Melody Day is slowly but surely moving up the ranks of rookie girl groups. Their latest release, “Anxious” features rapper Mad Clown, well known for his excellent duets. Their vocal skills are no joke, and they just keep proving it.
As a rule, I don’t like ballads, but Melody Day has never failed to wow me. A large part of that comes from the fact that Melody Day takes advantage of the fact that it’s a group.
They harmonize, allowing their voices to meld into more than each voice on its own can do. They use counterpoints instead of always singing one at a time. This gives their songs more dimension than a typical ballad — more punch.
Sadly, that punch is lessened by Mad Clown’s appearance. I have nothing against him; honestly, Mad Clown is an excellent duet partner. But “Anxious” is so melancholic and delicate that there’s no way for his part to mesh with the rest of the song. Not helping matters is that “Anxious” falls into the old duet trap of the two parties speaking at each other, not to each other.[youtube https://www.youtube.com/watch?v=rldxLIeHUNg]
Of course, one could argue that that’s the whole point of the song. “Anxious” is a tearjerking song about letting go of a relationship and moving on. However, it’s not set post-breakup. These ladies haven’t been dumped, they’re steeling themselves to dump their boyfriends. Sometimes, relationships fade, and you need to be able to end them. Too often, people think any relationship is better than no relationship. Melody Day strike back against that idea by pointing out that a relationship where you’re just waiting for the end is already over. You just haven’t said the words.
The MV is loaded with great visual metaphors. The members of Melody Day are stuck in patterns, unable to move forwards until they acknowledge that they need to do so. They paint over the faded reminders of photographs, letting the past truly sink into the past. They replace their old, dead plant with a new, bright one, as they’re doing with their lives.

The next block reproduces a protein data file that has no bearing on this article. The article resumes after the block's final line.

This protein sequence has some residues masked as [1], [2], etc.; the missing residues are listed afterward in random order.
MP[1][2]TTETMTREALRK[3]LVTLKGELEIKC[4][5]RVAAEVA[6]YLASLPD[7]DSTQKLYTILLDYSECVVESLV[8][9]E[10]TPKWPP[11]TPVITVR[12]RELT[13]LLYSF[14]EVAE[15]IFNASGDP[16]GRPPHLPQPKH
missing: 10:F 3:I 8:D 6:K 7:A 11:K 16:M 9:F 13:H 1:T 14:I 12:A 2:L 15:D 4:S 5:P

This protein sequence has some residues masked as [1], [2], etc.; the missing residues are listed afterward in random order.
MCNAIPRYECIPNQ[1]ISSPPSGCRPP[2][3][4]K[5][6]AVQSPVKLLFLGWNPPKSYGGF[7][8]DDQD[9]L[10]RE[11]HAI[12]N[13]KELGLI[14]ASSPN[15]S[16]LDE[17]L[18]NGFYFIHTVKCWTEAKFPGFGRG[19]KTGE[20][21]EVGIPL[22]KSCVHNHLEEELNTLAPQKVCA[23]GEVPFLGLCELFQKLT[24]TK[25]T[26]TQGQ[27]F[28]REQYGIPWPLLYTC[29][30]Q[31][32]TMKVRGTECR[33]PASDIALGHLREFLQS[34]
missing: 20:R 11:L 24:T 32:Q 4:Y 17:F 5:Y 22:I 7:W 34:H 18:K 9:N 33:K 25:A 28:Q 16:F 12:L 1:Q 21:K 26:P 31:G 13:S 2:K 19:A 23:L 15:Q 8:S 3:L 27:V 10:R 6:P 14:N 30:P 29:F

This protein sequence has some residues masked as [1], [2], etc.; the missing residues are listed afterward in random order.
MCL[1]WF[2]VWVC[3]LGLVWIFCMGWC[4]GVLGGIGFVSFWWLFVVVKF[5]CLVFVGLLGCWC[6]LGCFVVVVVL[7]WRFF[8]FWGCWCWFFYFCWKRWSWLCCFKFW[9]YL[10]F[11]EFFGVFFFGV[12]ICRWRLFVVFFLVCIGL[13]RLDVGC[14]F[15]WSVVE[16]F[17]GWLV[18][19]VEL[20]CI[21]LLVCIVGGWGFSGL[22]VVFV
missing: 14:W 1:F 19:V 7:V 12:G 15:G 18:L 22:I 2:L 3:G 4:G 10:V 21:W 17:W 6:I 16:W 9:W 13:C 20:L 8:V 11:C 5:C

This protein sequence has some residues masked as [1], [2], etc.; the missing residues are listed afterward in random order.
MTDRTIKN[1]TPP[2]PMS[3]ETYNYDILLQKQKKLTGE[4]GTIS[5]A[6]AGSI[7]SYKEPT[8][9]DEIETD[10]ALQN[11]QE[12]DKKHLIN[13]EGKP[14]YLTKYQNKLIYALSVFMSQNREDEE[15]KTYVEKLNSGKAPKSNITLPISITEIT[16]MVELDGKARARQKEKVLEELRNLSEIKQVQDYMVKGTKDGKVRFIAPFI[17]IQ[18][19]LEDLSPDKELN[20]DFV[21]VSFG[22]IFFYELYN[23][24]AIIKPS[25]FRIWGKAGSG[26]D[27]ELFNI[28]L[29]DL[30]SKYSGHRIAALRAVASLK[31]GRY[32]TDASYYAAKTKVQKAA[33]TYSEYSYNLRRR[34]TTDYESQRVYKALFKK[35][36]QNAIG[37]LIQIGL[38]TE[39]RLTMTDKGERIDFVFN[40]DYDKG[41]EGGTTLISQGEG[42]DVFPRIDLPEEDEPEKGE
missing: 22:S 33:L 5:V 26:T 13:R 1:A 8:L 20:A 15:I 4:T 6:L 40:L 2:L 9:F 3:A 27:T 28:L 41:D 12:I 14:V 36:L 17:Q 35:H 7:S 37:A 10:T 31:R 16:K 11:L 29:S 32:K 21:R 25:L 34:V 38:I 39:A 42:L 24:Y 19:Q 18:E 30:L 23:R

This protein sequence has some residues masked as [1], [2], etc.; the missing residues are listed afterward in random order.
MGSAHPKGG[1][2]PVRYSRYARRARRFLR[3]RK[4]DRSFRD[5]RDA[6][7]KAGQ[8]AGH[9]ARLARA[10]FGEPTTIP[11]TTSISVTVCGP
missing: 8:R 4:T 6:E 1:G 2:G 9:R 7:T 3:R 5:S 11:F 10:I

Two bits of symbolism really stand out, not only for how imaginative they are, but of the deeper aesops implied. The first is the fridge full of milk. Without realizing it, she let it expire, just like how her relationship went stale when she wasn’t paying attention. But you can’t just ignore when things go bad, even if it feels easier. You can’t stick old milk back into the fridge, and you can’t stick a stale romance back into your life. It will bring nothing but problems if you do, so get rid of it now.
The other is the crosswalk. One member is literally stuck at a crosswalk, unable to go forward, but unwilling to back. She eventually does take those steps, nervous and unsure. The thing is that she doesn’t start going when she’s supposed to — the first green light she gets. Instead, she waits, making sure she’s ready to go; moving on her schedule. There is no right length of time to grieve over a relationship. The right time to move forward is when it feels right to an individual person.
The whole MV balances wonderfully on the line of artistic and comprehensible. The cinematography is very graceful, very sweeping, with subtle tints to indicate where in each relationship timeline a scene falls. It has a timeless aura that almost feels like a painting with its poignancy. I can’t wait to hear more from this quartet.
(Images via Viewga Entertainment, YouTube)